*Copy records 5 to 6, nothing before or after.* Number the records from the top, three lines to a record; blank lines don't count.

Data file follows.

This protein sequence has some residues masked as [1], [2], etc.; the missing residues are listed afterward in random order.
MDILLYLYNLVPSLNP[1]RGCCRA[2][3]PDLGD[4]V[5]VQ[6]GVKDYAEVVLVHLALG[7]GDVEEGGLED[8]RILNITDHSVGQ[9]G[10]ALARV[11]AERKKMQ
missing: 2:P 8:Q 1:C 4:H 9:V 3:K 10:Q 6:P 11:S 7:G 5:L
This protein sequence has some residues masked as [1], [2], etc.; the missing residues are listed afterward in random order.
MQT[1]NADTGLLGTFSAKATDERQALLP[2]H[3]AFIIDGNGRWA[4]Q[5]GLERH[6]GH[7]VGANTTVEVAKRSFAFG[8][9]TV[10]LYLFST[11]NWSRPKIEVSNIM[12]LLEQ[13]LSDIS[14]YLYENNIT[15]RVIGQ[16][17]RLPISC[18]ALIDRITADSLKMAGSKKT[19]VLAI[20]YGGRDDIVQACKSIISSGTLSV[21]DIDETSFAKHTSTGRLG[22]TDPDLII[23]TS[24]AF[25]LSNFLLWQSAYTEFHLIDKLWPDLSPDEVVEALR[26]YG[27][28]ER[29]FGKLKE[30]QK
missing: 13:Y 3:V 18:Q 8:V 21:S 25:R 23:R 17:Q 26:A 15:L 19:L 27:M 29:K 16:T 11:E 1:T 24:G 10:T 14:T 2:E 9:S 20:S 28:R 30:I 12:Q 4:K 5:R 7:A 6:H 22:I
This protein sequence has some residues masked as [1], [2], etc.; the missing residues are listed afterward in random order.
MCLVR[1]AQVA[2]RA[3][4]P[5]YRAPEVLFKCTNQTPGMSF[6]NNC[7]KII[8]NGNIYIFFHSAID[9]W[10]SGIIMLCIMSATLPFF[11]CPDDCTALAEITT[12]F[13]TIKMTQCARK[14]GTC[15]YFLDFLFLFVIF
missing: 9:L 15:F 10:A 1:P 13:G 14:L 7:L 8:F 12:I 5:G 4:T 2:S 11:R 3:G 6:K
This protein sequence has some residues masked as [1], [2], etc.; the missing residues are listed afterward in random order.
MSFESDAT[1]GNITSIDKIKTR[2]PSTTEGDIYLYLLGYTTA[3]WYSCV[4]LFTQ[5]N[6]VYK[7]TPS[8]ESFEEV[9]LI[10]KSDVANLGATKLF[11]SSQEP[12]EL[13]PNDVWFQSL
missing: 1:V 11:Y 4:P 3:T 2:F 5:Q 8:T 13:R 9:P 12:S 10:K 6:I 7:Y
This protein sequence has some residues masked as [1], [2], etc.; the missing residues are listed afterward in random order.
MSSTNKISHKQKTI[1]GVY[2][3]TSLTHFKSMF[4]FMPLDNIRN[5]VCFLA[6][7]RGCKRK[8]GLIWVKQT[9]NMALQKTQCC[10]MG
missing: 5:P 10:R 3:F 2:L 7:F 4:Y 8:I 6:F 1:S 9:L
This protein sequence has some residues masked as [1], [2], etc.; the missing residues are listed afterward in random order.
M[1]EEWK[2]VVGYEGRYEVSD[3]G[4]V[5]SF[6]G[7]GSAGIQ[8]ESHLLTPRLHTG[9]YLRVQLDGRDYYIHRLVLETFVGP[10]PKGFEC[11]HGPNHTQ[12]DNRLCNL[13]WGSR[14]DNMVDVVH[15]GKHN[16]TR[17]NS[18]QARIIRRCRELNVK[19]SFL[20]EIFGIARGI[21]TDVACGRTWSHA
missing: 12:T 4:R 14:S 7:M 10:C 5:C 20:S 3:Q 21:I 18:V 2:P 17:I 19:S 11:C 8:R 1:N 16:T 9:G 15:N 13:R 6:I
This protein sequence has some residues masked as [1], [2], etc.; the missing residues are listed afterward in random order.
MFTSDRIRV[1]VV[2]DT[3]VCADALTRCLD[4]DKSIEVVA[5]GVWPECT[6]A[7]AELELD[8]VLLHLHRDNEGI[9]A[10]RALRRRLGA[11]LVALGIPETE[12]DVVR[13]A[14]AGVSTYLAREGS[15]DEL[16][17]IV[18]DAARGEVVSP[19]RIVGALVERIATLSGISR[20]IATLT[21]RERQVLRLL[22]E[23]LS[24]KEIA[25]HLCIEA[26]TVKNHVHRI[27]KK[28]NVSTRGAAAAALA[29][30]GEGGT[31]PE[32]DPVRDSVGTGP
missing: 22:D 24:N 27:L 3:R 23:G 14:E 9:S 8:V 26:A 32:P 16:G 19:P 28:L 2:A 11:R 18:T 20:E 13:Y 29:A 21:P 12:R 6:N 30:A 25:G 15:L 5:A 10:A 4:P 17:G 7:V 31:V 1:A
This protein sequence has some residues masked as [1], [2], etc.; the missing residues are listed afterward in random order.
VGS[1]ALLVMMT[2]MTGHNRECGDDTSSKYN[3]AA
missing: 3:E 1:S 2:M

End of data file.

This protein sequence has some residues masked as [1], [2], etc.; the missing residues are listed afterward in random order.
MSSTNKISHKQKTI[1]GVY[2][3]TSLTHFKSMF[4]FMPLDNIRN[5]VCFLA[6][7]RGCKRK[8]GLIWVKQT[9]NMALQKTQCC[10]MG
missing: 5:P 10:R 3:F 2:L 7:F 4:Y 8:I 6:F 1:S 9:L
This protein sequence has some residues masked as [1], [2], etc.; the missing residues are listed afterward in random order.
M[1]EEWK[2]VVGYEGRYEVSD[3]G[4]V[5]SF[6]G[7]GSAGIQ[8]ESHLLTPRLHTG[9]YLRVQLDGRDYYIHRLVLETFVGP[10]PKGFEC[11]HGPNHTQ[12]DNRLCNL[13]WGSR[14]DNMVDVVH[15]GKHN[16]TR[17]NS[18]QARIIRRCRELNVK[19]SFL[20]EIFGIARGI[21]TDVACGRTWSHA
missing: 12:T 4:R 14:S 7:M 10:C 5:C 20:S 3:Q 21:I 18:V 2:P 17:I 19:S 11:C 8:R 1:N 16:T 9:G 15:N 13:R 6:I